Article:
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A Simple Scan to Know Your Risk

Talk with your primary care provider about whether a coronary calcium scan is needed based on your age and risk factors. 

A coronary calcium score screening heart test (coronary calcium scan) uses a special X-ray (a CT scan) to show calcium build-up in the arteries. That build-up, in turn, could indicate the presence of cholesterol-rich plaque that can cause blockages.

The results of the test are scored to indicate your risk for a future heart attack.  The higher the score, the higher your risk.

Once a woman goes into menopause, her risk of heart disease goes up significantly and calcium scores in the heart arteries can also increase.  If you have risk factors for heart disease and you are at intermediate risk for a cardiovascular event (and some women considered at low risk) you may want to get this test to better understand your risk.

To better understand your risk for heart disease and whether a coronary calcium score screening is right for you, talk with your primary care provider. If you have one or more of the following risk factors, your provider may order a scan.

  • Family history of heart disease
  • High cholesterol
  • High blood pressure
  • Diabetes
  • Obesity
  • Diagnosis of rheumatoid arthritis or lupus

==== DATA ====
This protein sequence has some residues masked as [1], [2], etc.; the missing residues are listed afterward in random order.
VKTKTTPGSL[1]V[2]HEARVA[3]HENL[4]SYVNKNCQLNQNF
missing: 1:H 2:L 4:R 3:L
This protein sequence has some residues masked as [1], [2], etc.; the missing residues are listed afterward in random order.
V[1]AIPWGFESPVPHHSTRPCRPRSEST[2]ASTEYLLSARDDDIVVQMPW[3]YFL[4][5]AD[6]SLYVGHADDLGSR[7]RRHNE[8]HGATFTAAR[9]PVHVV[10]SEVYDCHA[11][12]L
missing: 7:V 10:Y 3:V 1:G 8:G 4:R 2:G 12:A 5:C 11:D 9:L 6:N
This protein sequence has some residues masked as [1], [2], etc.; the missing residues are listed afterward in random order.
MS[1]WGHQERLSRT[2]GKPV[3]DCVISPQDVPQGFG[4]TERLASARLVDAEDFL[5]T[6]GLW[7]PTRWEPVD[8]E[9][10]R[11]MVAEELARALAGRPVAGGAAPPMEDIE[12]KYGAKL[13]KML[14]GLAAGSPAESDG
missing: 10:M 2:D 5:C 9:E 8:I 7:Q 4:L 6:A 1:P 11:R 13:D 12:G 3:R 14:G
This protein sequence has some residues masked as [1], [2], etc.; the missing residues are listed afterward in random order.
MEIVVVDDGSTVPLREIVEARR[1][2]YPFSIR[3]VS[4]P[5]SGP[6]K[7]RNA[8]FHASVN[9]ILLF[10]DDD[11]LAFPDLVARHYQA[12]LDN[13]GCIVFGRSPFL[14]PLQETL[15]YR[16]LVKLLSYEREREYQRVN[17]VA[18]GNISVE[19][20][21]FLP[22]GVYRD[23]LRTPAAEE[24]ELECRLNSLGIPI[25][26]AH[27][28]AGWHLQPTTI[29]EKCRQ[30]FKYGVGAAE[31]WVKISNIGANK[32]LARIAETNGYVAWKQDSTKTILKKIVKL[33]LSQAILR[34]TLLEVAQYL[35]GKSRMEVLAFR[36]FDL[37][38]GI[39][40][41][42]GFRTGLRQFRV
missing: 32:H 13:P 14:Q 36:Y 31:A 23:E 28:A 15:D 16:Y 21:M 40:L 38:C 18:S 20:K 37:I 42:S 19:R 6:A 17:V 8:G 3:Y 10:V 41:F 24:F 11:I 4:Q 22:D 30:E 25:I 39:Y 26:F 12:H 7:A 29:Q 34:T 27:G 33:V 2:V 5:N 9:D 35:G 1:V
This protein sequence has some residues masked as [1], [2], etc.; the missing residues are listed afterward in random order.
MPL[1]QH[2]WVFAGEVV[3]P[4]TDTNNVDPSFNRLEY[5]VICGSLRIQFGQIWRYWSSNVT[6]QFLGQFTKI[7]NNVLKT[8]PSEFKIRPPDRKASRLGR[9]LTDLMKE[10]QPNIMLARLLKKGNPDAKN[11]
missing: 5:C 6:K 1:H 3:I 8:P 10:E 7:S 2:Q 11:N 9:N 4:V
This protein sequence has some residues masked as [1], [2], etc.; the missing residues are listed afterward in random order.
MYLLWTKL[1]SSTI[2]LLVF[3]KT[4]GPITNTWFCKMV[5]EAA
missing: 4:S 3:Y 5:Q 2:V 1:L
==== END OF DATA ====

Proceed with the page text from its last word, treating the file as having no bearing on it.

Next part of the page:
• Gestational diabetes or preeclampsia during pregnancy
  • Current or former smoker
  • History of anxiety or depression

Before the scan, a technician attaches electrodes to the chest. The electrodes are connected to a machine that takes continuous X-ray photos in between heart beats. The actual scan itself takes about 30 seconds.

Your doctor will go over the results of your scan and, if needed, will refer you to a cardiologist for further evaluation.

  • Score of zero (no calcium detected): The likelihood of developing cardiovascular disease is low; your doctor may recommend a repeat scan in 3-5 years.
  • Any score above zero may qualify you for a statin (a class of drugs used to lower cholesterol levels), depending on your risk factors.
  • Score above 100: Your doctor may suggest taking a low dose aspirin and a statin every day.
  • Score above 300: Tour doctor may strongly recommend taking a low dose aspirin and a statin every day.

Once you begin taking a statin, a repeat calcium score is not recommended.

“Even with healthy lifestyle changes, your coronary calcium score will not go down once you begin taking a statin,” says MetroHealth cardiologist Ashish Aneja, MD. “There’s no need to be disheartened, though, since a healthy lifestyle always pays dividends in the long term.”

“Getting a very low calcium scan score – especially if you have one or more risk factors – doesn’t mean you should stop doing things to help lower that risk, says Dr. Aneja. The score goes up with age, as does the risk of a future cardiovascular event, so a low score is somewhat reassuring.”

“The great thing about this test is that it shows what has been going on with your vessels. It doesn’t matter what your cholesterol level or other risk factor status is, if you’re making plaque, it will show up on your scan eventually,” says Dr. Aneja. “The scan is good at ruling out cardiovascular disease.”

If you don’t have a primary care provider, call 216-My-Metro  (216-696-3876) or visit Remember to mention your concerns about heart health and have your risk assessed.


Ashish Aneja, MD